Take your mom out this Mother’s Day

On 10 May at 5pm till 7pm, we are rekindling the undying love we all have with our mothers by a feast of music and poetry. Produced by Ziphozakhe Hlobo, the show fuses the truthful and heartfelt words of Sinazo other wise known to the industry as Black Chick and Christie Van Zyl. A performer whose a born musician of note, Ziqu otherwise know as Pro-Found will also be gracing this performance, and the theatrical piece will be polished by the visual work of Nompumelelo Rakabe.

R50 gets you in at the door . . .


“As the name of the show suggests (which, translated to English means #ThanksMom), my aim is for us to come together with mothers on this day and have a great time rekindling some lovely memories that people have had with their mothers. The artists I am working with have all experienced loss of their mothers, so have I, and I think it is a very interesting turn to look at, especially because they are people who still feel such a tight connection to their moms. A mother’s love is just something out of this world and it definitely transcends beyond this world. While we look at this, we also don’t forget that in some cases, our mothers are our aunts and grandmothers as well, and we are celebrating all of this love.” – Ziphozakhe

The audiences can expect creativity as always, and the artists will sure take them on personal journeys that people are going to resonate with. Come and say it with us, #EnkosiMama


Physical Address
Theatre Arts Admin Collective
Methodist Church Hall
cnr Milton Road and Wesley Street
Cape Town


We are asking people to send pictures of themselves with their mother or children. These will be posted up on the day of the show. Come one, come all!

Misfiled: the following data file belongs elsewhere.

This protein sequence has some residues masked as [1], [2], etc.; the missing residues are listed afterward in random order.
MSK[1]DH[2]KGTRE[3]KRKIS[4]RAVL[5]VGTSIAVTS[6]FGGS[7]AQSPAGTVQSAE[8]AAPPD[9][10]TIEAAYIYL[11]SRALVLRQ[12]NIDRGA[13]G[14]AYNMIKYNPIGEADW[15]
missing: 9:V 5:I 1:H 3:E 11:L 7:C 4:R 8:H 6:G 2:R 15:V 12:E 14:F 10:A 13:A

E-mail ziphozakhe.hlobo@gmail.com for more information


The white race and its heroes

Unathi Slasha writes,

One can’t help but cringe at the manner in which the University of Cape Town approaches the Rhodes Must Fall campaign against the Rhodes statue. For the call is not only for the destruction of the statue, but also for what many term ‘transformation’. Although I am sceptical about how the ‘transformation’ question is equally approached by both black and white academics who would have us believe that they are progressive and against the underrepresentation and devaluing of Blackness within the racist South African academia, I partially support this call for ‘transformation’ on the basis that it puts whiteness and its assumed superiority into question. But this is not the focal point of this piece.

What I would like to raise is the issue of how the call for ‘dialogue’ by both black and white academics reveals the devaluing of Blackness. I say this with an anguished heart and a deeper understanding of how whiteness defends its heroes even when they are proven by history and the countless critiques made that accentuate their anti-Black villainy. But how does the call for ‘dialogue’ accentuate the antiBlackness of these ‘intellectuals’ who are habitués of boardrooms, campus halls and auditoriums where ‘critical’ discussions usually take place?

As I am writing this I am thinking about what Eldridge Cleaver talked about in his autobiography Soul on Ice; what he termed the white “racist conscience”. This is imperative, for Cleaver explains that this white “racist conscience” is built so that murder does not register as murder unless the victim is white. I am completely certain that the same Jews who brought some of the Germans to justice at the Nuremberg Trial would, in the name of tolerance and heritage, allow the Germans to erect and maintain some statues of the great Fuehrer in their country.